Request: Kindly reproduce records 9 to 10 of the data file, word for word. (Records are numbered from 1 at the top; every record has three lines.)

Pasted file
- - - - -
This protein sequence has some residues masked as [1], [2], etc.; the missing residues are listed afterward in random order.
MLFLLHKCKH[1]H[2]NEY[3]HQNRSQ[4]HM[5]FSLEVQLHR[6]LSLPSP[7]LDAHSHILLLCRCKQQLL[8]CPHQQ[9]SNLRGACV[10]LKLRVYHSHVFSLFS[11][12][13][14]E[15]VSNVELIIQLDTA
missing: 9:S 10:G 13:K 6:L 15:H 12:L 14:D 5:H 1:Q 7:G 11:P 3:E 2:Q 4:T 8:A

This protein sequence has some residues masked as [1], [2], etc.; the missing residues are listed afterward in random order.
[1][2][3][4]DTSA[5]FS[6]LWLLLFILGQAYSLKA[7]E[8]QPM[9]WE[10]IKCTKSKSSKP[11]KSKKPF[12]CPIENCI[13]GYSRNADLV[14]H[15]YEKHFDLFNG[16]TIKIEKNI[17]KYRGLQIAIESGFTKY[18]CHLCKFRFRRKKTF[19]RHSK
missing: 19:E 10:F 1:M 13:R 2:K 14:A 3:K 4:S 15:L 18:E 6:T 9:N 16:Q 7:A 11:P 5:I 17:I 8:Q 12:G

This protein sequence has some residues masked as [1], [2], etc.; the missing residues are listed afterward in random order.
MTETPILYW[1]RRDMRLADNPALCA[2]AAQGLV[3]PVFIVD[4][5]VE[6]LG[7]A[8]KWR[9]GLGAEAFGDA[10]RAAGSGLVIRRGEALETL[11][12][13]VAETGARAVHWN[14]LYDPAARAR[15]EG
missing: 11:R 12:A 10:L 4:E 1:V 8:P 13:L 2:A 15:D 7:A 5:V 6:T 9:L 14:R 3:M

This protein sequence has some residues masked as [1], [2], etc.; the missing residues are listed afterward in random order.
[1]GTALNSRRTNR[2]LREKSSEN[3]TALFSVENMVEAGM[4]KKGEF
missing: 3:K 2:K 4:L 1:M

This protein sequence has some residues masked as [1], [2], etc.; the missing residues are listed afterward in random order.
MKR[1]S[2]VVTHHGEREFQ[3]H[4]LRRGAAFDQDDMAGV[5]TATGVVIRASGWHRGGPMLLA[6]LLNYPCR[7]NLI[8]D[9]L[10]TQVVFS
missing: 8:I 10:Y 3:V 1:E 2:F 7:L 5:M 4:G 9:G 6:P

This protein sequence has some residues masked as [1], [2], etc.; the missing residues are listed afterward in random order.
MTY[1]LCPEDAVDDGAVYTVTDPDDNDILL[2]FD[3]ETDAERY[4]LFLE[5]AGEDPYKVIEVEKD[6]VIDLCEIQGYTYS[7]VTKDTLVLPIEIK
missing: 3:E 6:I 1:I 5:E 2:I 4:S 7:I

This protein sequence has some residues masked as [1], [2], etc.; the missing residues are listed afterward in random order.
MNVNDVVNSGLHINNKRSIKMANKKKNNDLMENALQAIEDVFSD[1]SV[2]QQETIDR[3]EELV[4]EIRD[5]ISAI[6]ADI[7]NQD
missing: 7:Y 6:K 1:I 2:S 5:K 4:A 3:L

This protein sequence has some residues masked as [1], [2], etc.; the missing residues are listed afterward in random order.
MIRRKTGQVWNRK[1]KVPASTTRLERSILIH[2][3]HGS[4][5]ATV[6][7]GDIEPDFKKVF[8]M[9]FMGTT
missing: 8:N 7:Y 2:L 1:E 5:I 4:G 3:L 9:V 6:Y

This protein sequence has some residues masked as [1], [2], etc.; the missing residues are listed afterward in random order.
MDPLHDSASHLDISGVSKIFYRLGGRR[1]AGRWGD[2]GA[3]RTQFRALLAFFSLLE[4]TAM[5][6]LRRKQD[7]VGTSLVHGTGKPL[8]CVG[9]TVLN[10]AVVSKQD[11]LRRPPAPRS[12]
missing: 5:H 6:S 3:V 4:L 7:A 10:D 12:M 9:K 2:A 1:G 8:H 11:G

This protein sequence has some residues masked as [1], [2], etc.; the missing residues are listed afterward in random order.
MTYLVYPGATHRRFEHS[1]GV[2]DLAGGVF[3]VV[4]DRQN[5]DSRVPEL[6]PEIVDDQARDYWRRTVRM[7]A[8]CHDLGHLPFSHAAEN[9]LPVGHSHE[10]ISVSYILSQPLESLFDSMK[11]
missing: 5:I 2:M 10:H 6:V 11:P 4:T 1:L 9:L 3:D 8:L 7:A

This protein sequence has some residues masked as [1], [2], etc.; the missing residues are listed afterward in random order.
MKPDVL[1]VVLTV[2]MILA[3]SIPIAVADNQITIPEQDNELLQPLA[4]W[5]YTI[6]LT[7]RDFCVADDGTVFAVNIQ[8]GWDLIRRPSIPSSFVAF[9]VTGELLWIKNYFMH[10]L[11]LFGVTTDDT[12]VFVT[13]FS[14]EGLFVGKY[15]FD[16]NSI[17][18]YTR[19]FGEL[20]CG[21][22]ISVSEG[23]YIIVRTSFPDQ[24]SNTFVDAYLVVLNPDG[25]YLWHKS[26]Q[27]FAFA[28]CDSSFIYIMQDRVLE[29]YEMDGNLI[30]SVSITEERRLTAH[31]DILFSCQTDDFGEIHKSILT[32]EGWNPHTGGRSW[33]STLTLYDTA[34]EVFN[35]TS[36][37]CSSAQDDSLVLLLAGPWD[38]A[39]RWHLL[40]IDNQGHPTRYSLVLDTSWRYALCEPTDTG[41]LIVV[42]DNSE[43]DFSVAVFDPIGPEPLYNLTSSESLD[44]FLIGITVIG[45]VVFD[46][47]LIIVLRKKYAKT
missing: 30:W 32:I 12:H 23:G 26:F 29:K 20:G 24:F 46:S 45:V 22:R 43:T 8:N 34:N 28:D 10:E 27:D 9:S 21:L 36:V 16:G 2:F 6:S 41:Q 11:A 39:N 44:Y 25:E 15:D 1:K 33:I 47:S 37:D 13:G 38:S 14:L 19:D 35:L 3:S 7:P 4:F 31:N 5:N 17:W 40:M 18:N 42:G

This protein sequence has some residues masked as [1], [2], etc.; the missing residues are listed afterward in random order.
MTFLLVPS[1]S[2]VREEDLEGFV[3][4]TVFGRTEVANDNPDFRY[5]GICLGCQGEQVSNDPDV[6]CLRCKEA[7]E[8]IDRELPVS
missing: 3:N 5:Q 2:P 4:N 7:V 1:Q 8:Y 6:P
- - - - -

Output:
This protein sequence has some residues masked as [1], [2], etc.; the missing residues are listed afterward in random order.
MDPLHDSASHLDISGVSKIFYRLGGRR[1]AGRWGD[2]GA[3]RTQFRALLAFFSLLE[4]TAM[5][6]LRRKQD[7]VGTSLVHGTGKPL[8]CVG[9]TVLN[10]AVVSKQD[11]LRRPPAPRS[12]
missing: 5:H 6:S 3:V 4:L 7:A 10:D 12:M 9:K 2:A 1:G 8:H 11:G

This protein sequence has some residues masked as [1], [2], etc.; the missing residues are listed afterward in random order.
MTYLVYPGATHRRFEHS[1]GV[2]DLAGGVF[3]VV[4]DRQN[5]DSRVPEL[6]PEIVDDQARDYWRRTVRM[7]A[8]CHDLGHLPFSHAAEN[9]LPVGHSHE[10]ISVSYILSQPLESLFDSMK[11]
missing: 5:I 2:M 10:H 6:V 11:P 4:T 1:L 9:L 3:D 8:L 7:A